Data shows at least 883 birds died of building and window collisions in Kansas City between 2019 and 2021, but this figure is likely underestimated due to street-sweeping by the KC downtown Community Improvement District and by private contractors.
“Kansas City is really lucky because we live on a migratory flyway, and it’s great for tourism and it’s just wonderful to see all these birds coming through and we want them to,” DeAnn Gregory, Kansas City resident, chemist and retired environmental specialist, said. “This is one time we do want to be a flyover city.”
“We want them to just keep right on going and make their amazing journeys, and then live to tell about it, but we know when cities put in high intensity, high Kelvin street lights, it does attract more birds to the city, where there are more dangers.”
Birds aren’t the only species in danger.
A 2016 study conducted out of Maryland found that in the presence of artificial light, fireflies’ flashes decreased by almost 50% per minute.
Another 2016 study, conducted out of Virginia, found light pollution reduces flashing activities in a dark-active firefly species (Photuris versicolor) by 69.69% and courtship behavior and mating success in a twilight-active species (Photuris pyralis).”
In addition, street lighting strongly reduced the abundance of moth caterpillars, compared with unlit sites, and affected caterpillar development, according to a 2021 study published by Science Advances.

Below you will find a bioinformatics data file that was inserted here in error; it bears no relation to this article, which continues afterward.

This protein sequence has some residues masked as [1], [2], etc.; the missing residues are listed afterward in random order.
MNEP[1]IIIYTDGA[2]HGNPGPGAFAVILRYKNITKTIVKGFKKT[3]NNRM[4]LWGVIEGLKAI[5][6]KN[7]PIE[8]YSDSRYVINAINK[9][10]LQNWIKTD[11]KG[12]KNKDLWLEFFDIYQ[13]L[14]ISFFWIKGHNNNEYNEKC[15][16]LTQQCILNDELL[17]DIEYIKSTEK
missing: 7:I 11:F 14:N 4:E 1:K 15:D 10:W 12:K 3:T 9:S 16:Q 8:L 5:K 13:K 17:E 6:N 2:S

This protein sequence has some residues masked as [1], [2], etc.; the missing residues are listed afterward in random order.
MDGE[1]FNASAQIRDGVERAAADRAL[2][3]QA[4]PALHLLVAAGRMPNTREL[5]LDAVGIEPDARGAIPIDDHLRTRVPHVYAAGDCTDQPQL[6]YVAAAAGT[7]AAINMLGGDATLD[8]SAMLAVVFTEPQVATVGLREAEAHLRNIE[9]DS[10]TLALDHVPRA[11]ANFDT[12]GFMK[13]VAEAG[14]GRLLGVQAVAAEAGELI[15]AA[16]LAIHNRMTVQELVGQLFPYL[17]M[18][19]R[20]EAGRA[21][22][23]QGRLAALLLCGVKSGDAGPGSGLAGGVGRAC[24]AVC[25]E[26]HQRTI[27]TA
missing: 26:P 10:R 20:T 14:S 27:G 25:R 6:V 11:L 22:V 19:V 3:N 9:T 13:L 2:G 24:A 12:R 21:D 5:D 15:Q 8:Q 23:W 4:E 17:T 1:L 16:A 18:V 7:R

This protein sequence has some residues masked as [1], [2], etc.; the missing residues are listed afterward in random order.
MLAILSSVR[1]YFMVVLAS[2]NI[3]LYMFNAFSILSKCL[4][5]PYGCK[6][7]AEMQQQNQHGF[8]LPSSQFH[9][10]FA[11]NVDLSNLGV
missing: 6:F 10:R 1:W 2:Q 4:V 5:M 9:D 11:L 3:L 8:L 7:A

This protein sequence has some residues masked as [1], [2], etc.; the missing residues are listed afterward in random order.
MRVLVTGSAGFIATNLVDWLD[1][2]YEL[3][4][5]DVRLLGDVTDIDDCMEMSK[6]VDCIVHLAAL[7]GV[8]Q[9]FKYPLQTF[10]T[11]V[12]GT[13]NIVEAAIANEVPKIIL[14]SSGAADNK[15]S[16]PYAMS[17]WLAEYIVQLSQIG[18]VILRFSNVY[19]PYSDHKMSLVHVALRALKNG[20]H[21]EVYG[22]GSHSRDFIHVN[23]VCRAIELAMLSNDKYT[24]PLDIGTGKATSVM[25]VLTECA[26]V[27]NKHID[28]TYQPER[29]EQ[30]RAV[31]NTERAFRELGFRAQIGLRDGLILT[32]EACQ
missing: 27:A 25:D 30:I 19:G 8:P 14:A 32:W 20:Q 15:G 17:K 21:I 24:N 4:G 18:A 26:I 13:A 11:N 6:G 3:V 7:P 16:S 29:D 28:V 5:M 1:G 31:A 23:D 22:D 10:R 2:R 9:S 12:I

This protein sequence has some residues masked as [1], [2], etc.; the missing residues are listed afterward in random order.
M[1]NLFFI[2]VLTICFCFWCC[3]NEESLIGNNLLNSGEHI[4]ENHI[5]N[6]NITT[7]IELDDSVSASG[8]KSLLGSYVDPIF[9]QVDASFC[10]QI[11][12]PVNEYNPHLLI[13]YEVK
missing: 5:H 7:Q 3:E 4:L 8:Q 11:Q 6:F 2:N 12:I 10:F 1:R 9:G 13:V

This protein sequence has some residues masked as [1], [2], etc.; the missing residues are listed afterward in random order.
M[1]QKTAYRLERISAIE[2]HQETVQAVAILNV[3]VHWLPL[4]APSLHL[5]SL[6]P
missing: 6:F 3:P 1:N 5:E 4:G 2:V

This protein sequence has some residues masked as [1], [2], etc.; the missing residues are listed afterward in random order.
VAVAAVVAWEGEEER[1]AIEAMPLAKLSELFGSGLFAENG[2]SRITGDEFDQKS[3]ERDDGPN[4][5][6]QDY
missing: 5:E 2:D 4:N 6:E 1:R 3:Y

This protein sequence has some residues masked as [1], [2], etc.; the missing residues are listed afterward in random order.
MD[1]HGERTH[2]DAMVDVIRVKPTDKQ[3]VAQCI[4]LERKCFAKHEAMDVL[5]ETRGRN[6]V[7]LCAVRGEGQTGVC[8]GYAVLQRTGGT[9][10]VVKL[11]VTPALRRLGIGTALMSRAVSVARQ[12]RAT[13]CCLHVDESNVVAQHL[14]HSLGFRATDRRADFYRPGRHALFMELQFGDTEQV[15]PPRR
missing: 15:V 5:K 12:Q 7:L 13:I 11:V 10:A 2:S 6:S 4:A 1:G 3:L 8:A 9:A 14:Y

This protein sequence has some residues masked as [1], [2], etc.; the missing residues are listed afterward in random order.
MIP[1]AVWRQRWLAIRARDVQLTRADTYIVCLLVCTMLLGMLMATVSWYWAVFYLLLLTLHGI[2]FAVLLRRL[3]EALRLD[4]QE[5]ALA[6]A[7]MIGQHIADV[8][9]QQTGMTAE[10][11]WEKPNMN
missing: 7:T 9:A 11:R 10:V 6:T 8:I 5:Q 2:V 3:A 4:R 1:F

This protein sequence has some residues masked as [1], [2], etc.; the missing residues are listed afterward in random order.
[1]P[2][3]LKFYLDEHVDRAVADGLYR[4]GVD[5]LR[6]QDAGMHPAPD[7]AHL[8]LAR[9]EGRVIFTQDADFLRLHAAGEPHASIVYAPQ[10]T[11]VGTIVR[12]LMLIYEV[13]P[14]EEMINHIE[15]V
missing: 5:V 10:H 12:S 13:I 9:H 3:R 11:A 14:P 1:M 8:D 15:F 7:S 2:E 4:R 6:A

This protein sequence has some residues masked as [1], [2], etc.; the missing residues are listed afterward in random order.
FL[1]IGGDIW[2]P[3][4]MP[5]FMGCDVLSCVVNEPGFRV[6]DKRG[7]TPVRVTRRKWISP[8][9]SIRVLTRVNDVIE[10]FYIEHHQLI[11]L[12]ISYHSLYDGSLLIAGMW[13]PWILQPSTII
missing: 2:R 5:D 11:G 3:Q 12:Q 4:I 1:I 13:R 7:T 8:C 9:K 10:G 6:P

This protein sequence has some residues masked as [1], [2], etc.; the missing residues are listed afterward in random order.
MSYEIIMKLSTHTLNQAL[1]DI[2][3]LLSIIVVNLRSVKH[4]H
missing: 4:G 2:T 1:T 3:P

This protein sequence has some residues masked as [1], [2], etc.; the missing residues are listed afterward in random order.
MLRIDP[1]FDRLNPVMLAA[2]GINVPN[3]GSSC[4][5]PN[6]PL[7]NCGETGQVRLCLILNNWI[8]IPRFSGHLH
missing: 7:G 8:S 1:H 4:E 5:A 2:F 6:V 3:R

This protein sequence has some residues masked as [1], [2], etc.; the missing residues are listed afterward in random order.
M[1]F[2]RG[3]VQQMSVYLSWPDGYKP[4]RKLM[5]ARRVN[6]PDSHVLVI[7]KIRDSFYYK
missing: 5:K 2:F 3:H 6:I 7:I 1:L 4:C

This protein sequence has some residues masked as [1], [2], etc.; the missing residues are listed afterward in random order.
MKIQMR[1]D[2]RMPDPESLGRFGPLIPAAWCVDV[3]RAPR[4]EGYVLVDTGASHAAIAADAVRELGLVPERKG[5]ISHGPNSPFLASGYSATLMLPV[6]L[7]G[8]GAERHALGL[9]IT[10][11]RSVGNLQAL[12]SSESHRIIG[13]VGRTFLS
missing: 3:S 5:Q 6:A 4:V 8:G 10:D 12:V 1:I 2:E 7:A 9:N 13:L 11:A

Nemecek said caterpillars make up a substantial portion of hatchlings’ diets, so less caterpillars equates to fewer birds capable of fully developing, migrating, and mating.
“I think that, regardless of your connection to wildlife and its migration and how lights impact it, or how much you think lights are going to impact, personally, your melatonin levels and your sleep, and that kind of thing – I think that there is this inheritance that we have of connection to the night sky, and I think that people should not underestimate that,” Nemecek said.
Vayu said city officials need “to find that sweet spot,” where everyone feels safe, everyone is actually safe, and the environment is not put in harm’s way.
“The city and the residents and everyone involved should ask the question, ‘What is the purpose of outdoor lighting?’ and ‘To meet or satisfy that purpose, what is the least intrusive way of doing that, given these other considerations, like human health, glare, animal, plant, environmental health?’” he said.